On autumn Sundays my parents would fuck wildly, like children. I remember this vividly. It was November and the air had begun to turn to steel. The turn was final. Pennsylvania does this each year—dies, maybe before Halloween, maybe after, gives way to night as a jack-o-lantern collapses to mush. Mother and Father fought the cold ferociously. Like the Vestals they tended to fire, the fire of marriage, their bedroom a temple. Purple carpet, purple curtains. But I say they were Vestals only as a figure of speech. In reality they weren’t virgins. They loved to fuck.

Their romance had no physical basis, I later learned. That is not to say my parents are unattractive. My mother was Miss Jersey Crustacean 1972, and my father has a square jaw and high cheekbones. His facial structure is Greek, despite his Germanic provenance. He has very little body hair. As I said, however, these things did not cause my parents to mate with apocalyptic profundity. They did not screw for love or money. No marital duty compelled them.

Then, one Saturday I saw a pair of jackboots by the porch. They were caked in lichen and dirt and something like burnt-red acrylic. This was the blood of a charge, the blood of a deer. And then I knew.

It was the hunt that got my parents off so good.

My father would wake with two beers and rouse his friends. They piled into an old car. It was an Oldsmobile. There were bobbling moose-heads on the dash. At the McDonald’s in Kenhorst they ate and planned; I am told he would talk the most, my dad, he being a salesman and a high-ranking member of the Elks. The road to the game-lands was not paved, but the station wagon’s suspension was soft. Pete, Bob, Steve, Bill. The boys. My mother would gaze out the kitchen window. She had some idea what was coming. Then she set to our coffee and eggs.

They’d pile out of the car by twos, wave man-like to the woman at the door of the ranger’s house. She had her own husband to look forward to, and they their own wives, and the sun was just birthing itself. Orange hats and vests and orange slicker pants. Guns cocked and loaded and cocked. Their picture lies before me on the table; I can see him.

They stalked low through the bushes and shot the shit. Sports, mostly, but other things too. Occasionally a row would break out and the boys would tussle. Once Bill built up a whole head of steam about The Lion King—the musical, not the movie—about how neat it was, the choreography. He had gone to New York for the first time and had seen it. “That arty bitch,” he said, referring to Julie Taymor, “that arty bitch knows what’s doing. I don’t normally understand pussy shit, but this was cool pussy shit, and Rosie O’Donnell was in the audience.” No one spoke for a moment.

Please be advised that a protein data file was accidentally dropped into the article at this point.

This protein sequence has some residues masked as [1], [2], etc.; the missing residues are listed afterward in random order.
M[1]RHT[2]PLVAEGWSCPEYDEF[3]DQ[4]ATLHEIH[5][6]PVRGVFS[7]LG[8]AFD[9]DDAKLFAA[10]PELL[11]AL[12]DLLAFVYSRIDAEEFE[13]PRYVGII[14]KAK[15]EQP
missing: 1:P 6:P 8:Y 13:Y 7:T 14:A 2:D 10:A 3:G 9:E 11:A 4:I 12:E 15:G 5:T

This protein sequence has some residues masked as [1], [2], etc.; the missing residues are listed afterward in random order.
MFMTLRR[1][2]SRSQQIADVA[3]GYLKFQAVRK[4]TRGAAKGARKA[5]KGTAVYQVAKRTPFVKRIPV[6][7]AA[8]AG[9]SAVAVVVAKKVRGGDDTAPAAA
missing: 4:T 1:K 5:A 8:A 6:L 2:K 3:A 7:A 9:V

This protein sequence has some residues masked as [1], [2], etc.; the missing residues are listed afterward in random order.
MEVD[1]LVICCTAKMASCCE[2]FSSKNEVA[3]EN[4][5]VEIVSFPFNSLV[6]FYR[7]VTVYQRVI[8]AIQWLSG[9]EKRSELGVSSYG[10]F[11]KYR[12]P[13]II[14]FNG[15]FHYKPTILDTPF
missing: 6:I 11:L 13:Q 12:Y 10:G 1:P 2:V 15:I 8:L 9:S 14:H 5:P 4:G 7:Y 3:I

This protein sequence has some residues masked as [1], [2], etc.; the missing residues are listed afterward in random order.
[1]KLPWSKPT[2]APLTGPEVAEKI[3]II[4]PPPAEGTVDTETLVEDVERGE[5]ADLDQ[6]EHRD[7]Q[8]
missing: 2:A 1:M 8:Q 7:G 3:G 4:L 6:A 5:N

“I don’t mind her neither.”

Bill loved the sound of his own voice, and the boys knew that. It was no surprise. But the Rosie bit stretched things too far, and Steve stifled a snicker.

“What’re you laughin’ at?”

“Nuthin’. You.”

“What’s that supposed to mean?”

“Whaddya think it means?”

“You sayin’ I’m nuthin’?”

And so on. Then my father cocked his rifle again and they all fell silent. He’s powerful tough like that.

At that very moment—so I’m told—something gave out in the bushes. I say “gave out” because it did, like a truck’s tire gives out on the Turnpike. Just goes BLAM and sprays black rubber to the shoulder or onto your windshield. My father’s eye went right to it.

“Real quiet,” he whispered heavily.

They nudged forward.



Then the stuff hit the fan and bullets were heading everywhere, every which way. Up to the Blue Mountains and down to the creek bed and in-between, mostly straight. They stood in a line so they wouldn’t nab each other. Like a firing squad, like the old times in the state before electrocution and hanging.

More silence.

They huddled ’round numbly. There is numbness after you kill—the refractory period of ejaculation. Deer guts hung in the trees. It was Vietnam, and Bob shuddered because he was in Vietnam, in the Second Division, and he saw VCs like Christmas lights in the palms.

“Well we fucked that one up,” my father said, spitting. He did this when he was disgusted. Dragging his boots in the dirt he noticed the blood there, on the steel toe. Then he remembered how good it was. The refractory period was over, and they cracked beers.

In the car ride back they listened to heavy stuff, man stuff. The Olds had a tape deck and some necessaries in the glove box—The Doors, of course, and T. Rex and Van Halen and Bruce. My father once saw my Pavement CDs and asked what they hell they were, and I told him, but he called me a faggot. That’s not really a part of the story.

My mother would be bent over the oven, as if in anticipation. Her apron was always bleach white and double-knotted at the back. I can’t imagine how she kept it so neat. Anyway, she would be there and my brother’d be down in the rumpus room at his G.I. Joes, having them shoot each other, because that’s what was familiar. Dinner conversation’d start off with something else, maybe that fat shit at work who couldn’t meet quota, then would wend its way toward hunting. We never ended up eating any deer, if that’s an indication of my father’s abilities. I’m not so sure it is, though.

There was a real comfort in my father’s step and his foot-stink. Goddamn did his feet stink in those days. And he could belch forever, it seemed. Like I said, there was a nice feeling to it, and my brother and I would take turns at the lingerie catalogues in the bathroom, and my mother’d pretend to be exhausted until my dad got her by the hips, gripped them for a while. While furiously pulling at myself I’d hear them head up to bed, and gol-ly if there weren’t extra hash browns in the morning.